Music Reviews
What Did You Expect From The Vaccines?

The Vaccines What Did You Expect From The Vaccines?

(Sony) Rating - 7/10

Let’s take stock. A lot of people will hail this album is a poor Ramones imitation, but before you do remember that songs like Wreckin’ Bar and Post Break-Up Sex are pretty excellent. We can all admit that can’t we? Given this band’s press, it’s because we fear that What Did You… will be gargantuanly average that it’s just so tempting to decide that it is – and many are very guilty of that already.

Wreckin’ Bar is very brilliant; it's mental and rugged and short and a sure fire cure for the synthesiser malaise that has plagued the independent music industry for the last few years. In that 1 minute 22 seconds is the promise of a Telecaster wielding executioner – one brimming with flaming, unquenchable anti-heroics and overflowing with that so long lost guitar cool. That’s a lot of promise for just over a minute, but it speaks more about the state of British indie than it does the Vaccines. Whatever your allegiances, it's good – that is what matters.

And then comes If You Wanna, a little cleaner than I remember the demo being, and that’s a shame; still, it’s a great, jubilant, bounding, beast of a pop song nonetheless – with a riff so immediate it’s difficult not to get sucked in. It’s with a hardy bassline, simple kit drums and then a shifting chord that the first of the debutants makes its entrance: A Lack Of Understanding, its curving, easy anthem - drifting by as it concedes “I’ve got too much time on my hands / but you don’t understand / oh you won’t understand”. B-side Blow It Up confirms this languid aesthetic as not only highly replicable but equally well crafted.

The subject matter is all love, young living and growing up, a view of the world set in the mind of a twenty-something Londoner. It’s not trivial but it’s never far reaching in its insights, to the point at which it muses on the effortless clarity of Wetsuit: “For goodness sake let us be young / because time gets harder to outrun.” Remember simple elegance always overcomes complex metaphor, and that’s certainly evident here. Norgaard performs a similar trick, with far less gravity as it rips out the line “Her minds made up, she don’t want to go steady / she’s only 17 so she’s probably not ready.” Before spelling her name “A-M-A-N-D-A Norgaard” And yet the offense feels instantly forgivable as the staccato refrain spins it off with a playful charm. On Somebody Else’s Child they do attempt a far weightier subject, as it acknowledges “I never had much in common with you / you brought me up, gentle and mild / but I’m somebody else’s child.” Here they get it so very right; if less attractive than its opener, it closes the record in strong, sobering style.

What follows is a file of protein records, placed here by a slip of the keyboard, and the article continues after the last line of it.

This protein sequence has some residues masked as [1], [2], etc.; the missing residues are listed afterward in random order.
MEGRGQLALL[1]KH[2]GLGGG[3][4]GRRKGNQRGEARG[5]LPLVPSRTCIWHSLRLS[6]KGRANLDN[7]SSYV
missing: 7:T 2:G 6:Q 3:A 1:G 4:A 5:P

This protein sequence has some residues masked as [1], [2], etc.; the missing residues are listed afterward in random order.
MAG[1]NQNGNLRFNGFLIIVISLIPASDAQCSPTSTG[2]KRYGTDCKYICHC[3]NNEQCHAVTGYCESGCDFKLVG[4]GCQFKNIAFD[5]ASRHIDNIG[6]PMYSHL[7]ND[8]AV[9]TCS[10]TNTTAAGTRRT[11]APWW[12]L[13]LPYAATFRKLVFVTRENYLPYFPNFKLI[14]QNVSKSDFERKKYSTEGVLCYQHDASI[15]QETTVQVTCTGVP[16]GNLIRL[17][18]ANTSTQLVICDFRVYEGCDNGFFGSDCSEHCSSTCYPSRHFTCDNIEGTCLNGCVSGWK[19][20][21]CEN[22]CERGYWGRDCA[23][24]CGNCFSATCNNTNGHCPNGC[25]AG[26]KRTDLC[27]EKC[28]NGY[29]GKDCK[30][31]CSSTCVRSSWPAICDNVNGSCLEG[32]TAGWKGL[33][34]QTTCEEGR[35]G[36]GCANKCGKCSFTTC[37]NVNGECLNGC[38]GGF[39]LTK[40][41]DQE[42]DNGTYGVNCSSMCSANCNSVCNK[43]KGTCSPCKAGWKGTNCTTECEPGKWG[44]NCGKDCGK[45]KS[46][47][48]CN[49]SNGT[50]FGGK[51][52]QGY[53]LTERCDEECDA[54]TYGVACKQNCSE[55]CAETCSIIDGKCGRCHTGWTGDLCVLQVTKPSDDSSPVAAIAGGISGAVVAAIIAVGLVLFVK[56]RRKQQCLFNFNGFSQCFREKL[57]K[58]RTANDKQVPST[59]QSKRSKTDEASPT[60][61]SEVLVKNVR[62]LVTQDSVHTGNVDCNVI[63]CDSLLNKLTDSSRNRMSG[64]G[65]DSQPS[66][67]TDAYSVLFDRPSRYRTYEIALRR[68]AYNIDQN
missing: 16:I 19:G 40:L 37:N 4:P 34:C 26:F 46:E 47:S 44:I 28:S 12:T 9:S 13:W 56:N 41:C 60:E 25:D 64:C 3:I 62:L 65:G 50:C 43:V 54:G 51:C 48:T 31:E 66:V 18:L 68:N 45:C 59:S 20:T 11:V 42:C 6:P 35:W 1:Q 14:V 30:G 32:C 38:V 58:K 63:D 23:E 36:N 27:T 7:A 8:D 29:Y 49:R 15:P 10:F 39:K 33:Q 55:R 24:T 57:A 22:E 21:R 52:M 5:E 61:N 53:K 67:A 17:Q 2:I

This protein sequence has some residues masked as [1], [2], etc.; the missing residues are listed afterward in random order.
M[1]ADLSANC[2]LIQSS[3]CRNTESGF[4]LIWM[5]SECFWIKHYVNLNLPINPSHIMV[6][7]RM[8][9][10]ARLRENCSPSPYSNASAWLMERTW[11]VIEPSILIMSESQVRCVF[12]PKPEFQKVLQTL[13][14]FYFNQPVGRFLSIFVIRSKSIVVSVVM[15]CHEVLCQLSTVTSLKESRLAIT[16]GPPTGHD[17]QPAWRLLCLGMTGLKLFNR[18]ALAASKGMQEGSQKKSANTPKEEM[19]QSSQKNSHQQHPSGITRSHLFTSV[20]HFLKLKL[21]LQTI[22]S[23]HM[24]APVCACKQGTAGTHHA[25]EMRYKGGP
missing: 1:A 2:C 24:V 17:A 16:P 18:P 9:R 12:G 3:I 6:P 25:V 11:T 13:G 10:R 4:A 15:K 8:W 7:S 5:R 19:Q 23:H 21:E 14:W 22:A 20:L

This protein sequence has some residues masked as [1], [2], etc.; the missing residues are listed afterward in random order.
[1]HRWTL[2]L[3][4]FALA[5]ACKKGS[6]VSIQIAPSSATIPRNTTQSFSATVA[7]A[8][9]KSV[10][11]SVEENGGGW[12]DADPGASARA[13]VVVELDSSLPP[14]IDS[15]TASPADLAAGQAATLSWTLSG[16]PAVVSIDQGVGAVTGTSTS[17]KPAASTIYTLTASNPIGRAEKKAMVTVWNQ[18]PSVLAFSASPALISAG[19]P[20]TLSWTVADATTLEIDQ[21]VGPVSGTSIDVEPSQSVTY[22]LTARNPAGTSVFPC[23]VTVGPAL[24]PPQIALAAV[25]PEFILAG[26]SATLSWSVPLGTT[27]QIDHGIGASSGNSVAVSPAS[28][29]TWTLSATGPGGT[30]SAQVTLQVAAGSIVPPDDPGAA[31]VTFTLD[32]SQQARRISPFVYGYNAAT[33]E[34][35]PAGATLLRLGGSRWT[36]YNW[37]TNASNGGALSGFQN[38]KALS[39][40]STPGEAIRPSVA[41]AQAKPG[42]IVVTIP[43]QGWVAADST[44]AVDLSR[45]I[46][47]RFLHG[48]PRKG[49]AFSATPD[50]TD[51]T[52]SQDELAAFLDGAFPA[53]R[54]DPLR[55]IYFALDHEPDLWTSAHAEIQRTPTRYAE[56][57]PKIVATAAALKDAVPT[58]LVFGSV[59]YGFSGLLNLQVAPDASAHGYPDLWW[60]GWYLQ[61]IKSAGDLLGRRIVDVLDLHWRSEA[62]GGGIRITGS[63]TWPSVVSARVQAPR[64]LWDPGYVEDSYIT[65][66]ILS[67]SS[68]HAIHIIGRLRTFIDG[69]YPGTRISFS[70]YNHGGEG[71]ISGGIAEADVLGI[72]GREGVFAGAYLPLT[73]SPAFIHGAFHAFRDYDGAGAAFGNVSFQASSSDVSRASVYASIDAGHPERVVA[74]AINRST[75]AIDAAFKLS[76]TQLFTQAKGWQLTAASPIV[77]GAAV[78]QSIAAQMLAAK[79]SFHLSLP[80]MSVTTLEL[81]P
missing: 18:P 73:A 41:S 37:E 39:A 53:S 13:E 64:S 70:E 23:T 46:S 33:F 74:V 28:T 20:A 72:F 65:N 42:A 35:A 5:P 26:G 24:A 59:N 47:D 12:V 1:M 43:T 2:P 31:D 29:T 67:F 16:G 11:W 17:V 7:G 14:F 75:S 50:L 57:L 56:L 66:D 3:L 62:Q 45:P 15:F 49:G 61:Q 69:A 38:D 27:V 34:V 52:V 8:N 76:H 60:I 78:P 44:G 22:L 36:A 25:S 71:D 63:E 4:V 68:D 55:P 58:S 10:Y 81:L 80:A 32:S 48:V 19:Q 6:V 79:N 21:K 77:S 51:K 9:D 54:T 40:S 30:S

At about track number 8 their success finally falters and the latter end of the album begins to drag. Under Your Thumb and Wolf Pack are not bad, they just stray painlessly towards mediocrity – and that’s a near lethal label for so fancied a band to carry. Fortunately the threatened implosion never quite comes and All In White holds the line. Family Friend follows well but any revival never takes off, with its melody left stagnant all too soon.

In all this album won’t be world changing. The Vaccines are not “the saviours of British rock and roll” but What Did You… doesn’t need to be. Instead it’s inviting and well observed more than anything, a triumph typified by Post Break-Up Sex – a sublime sketch of that insensitively cute idiom, all guilt-ridden and relatable. The song is a social commentary with a fish-eye view and such a theme would do well as a summary for this album as a whole. So as the mindless masses of the hype machine cough up endless ‘illegitimate Ramones/Beach Boys lovechild’ similes, please ignore them and enjoy this – after all, what did you really expect from The Vaccines?